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Our Team's Learning and Development Insights
2019 was yet another year full of lessons and change in the L&D field. We’re thankful to work in a field where dreaming big and committing to improvements within our organizations–big or small–pays off for our leaders and employees.
We asked a few of our team members to reflect on something that stood out to them from the year. Here are their takeaways for organizational impact:
Andrea Davis: Leadership can remedy many causes of employee burnout.
Gallup's recent data on burnout shows that nearly two thirds of all employees experience burnout at least sometimes, with 23 percent reporting they feel burned out very often or always. In this research, Gallup identified five common causes of burnout: Unfair treatment at work, unmanageable workload, lack of role clarity, lack of communication and support from manager, and unreasonable time pressure.
Exemplary leadership can remedy some, though not all, of these problems–bigger pieces like compensation structures or policies may be out of the leader's hands. Leadership makes our work lives better, and it is both a privilege and a responsibility. Leaders build a foundation for their teams based on their vision, then strive toward common goals together. In the face of challenging, high stress work, it's critical to see your end goal and understand your part in that. When done properly, great leadership builds engagement and helps employees put their best into each and every day.
Krista Skidmore: Our programs must be audience-centric and reflect the interests and needs of our leaders.
The key to truly engaging our leaders’ hearts and minds with development is enabling them to choose from opportunities that fit their needs and challenges. There are plenty of challenges leaders share: They have a set of results they must deliver through their people while navigating complex relationships up, down, and around them. They deal with uncertainties and volatility in the marketplace every day and organizational changes that are more dynamic by the moment.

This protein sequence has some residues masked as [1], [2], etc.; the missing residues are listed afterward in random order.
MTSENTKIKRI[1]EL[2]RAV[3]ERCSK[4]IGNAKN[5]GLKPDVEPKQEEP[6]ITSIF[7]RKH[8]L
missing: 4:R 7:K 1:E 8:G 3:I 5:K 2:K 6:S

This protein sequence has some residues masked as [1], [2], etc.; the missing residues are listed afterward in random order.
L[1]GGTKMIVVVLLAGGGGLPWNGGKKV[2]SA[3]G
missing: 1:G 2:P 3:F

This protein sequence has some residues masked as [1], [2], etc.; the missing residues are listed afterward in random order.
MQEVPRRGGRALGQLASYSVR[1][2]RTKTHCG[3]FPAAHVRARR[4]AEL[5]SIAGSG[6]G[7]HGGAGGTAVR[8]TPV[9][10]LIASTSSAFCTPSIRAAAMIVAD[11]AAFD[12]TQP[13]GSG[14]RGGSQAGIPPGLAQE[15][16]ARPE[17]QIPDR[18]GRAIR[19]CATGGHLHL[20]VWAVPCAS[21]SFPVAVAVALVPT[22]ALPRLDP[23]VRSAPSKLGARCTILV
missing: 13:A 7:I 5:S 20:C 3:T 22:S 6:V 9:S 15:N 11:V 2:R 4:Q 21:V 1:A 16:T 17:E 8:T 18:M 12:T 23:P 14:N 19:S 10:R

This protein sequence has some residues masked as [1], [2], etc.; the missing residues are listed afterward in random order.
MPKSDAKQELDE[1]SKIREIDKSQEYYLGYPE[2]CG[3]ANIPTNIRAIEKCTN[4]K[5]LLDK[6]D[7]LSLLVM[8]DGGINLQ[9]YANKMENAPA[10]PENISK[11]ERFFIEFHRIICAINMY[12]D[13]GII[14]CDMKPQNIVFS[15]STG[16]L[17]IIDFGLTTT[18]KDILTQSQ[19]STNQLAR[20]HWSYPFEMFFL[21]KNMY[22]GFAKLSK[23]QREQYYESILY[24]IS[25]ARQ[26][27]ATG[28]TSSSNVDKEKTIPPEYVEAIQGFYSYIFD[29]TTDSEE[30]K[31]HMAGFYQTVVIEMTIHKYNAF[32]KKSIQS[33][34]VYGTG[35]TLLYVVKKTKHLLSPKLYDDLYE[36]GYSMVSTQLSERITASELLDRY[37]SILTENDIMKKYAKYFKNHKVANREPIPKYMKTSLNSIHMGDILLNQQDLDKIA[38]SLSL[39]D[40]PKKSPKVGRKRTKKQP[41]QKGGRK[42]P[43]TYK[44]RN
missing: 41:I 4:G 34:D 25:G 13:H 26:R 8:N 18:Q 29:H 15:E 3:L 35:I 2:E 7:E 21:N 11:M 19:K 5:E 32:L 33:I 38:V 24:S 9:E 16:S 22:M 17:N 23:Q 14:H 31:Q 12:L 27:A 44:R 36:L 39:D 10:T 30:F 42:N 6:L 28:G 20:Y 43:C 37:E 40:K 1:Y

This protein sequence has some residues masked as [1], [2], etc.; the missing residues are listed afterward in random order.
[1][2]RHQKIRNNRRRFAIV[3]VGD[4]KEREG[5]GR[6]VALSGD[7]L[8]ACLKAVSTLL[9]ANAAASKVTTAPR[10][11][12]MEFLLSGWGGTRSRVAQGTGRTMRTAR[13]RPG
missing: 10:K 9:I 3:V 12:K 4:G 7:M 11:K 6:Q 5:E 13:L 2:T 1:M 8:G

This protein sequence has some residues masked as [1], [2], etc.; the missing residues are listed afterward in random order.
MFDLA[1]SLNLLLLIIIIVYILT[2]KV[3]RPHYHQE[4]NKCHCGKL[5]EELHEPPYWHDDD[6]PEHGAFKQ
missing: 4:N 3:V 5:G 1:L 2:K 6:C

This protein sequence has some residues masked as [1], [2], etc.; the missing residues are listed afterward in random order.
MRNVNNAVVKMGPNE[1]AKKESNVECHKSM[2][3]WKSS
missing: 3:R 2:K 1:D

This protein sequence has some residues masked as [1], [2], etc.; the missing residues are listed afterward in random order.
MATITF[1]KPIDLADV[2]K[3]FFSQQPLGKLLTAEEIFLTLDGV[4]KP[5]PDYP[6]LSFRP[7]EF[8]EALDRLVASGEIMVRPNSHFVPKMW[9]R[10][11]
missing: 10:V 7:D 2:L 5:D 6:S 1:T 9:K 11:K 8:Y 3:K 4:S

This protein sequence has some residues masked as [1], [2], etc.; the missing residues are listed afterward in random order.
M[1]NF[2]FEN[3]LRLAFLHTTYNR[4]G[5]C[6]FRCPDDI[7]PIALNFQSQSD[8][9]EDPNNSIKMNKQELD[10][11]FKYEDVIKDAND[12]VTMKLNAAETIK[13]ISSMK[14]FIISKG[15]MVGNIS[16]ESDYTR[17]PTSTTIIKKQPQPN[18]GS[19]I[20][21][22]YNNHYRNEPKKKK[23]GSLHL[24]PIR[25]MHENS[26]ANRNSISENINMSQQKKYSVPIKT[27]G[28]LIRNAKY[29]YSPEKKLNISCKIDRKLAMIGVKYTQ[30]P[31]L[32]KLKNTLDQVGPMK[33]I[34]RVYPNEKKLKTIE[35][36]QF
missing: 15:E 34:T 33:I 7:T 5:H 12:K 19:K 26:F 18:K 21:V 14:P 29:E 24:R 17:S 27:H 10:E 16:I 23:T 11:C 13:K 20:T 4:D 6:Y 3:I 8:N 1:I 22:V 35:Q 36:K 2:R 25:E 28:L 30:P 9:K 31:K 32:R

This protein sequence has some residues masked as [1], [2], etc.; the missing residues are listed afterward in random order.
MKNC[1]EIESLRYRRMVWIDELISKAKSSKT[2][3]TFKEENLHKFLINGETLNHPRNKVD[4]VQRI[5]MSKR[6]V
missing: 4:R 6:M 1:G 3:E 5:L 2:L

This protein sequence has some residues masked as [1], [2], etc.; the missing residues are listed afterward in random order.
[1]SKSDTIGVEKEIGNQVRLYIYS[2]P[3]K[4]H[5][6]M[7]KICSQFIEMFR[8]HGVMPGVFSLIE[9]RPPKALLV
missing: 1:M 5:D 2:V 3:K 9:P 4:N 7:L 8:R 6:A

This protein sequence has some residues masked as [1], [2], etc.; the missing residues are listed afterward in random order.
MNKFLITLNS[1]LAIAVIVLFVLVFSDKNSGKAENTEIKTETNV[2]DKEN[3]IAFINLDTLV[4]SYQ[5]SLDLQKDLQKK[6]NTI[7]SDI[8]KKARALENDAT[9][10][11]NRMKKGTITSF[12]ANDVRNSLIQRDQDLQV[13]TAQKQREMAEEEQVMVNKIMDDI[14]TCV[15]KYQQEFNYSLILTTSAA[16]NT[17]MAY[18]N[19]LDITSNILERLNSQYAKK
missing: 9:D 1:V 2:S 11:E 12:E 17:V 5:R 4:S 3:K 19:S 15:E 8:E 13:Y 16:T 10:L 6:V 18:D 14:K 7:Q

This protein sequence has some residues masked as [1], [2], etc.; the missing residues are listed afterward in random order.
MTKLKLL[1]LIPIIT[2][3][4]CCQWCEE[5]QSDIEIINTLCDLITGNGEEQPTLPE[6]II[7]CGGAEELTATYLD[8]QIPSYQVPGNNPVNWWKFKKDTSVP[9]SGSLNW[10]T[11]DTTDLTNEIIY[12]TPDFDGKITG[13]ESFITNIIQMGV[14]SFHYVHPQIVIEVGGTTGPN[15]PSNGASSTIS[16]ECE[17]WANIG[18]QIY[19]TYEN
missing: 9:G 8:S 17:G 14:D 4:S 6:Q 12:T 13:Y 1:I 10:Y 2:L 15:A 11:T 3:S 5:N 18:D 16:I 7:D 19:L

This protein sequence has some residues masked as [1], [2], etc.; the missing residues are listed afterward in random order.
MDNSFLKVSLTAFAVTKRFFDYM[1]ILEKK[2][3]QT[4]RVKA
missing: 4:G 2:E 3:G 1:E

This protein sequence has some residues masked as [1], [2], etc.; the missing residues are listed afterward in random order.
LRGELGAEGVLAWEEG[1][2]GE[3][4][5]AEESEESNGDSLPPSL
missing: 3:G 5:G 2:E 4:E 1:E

Leadership development solutions should be designed to provide learning opportunities that address BOTH what they share in common and what is unique to them as individuals. Personalization and choice are powerful mechanisms to address these vast differences in leader needs.
Bill Mugavin: Understanding the difference between leading and managing allows you to choose the right approach.
To get the best outcomes, it’s critical to intentionally practice both leadership and management skills. People can manage and lead, but it’s up to companies to understand the fundamental difference and develop the whole leader. Our leaders typically understand the essence of both leadership and management, but it can be difficult to translate that into the whirlwind of daily interactions. Most situations do, in fact, call for the integration of both management and leadership skills. However, it’s the ability to differentiate between which leadership skills and which management skills may be called for in any given situation that will help one be most effective. This is what we must be preparing our leaders and managers to respond to.
Linda Dausend: Consider peer coaching as a method for leadership development participants to learn from each other.
Coaching overall is a fantastic learning mode to help participants realize their full potential and apply learnings from a larger development program. It’s highly personal and personalized–providing participants with a strong support system, strengthening their cross-functional networks, and generating innovation through questioning and discovery. I see participants often engaging in peer coaching informally, and especially finding great value in it as a formal part of leadership development. How can you integrate peer coaching into development opportunities within your organization?
Rachel Tomasik: New managers need support and training to face the challenges that come their way.
The success of our new managers come back to how we have prepared and continue to support them in this journey. Early on in the relationship is the best time to set good habits, so it’s critical to train your future managers as they prepare to assume the new role, then follow up with plenty of support as they are transitioning to new responsibilities.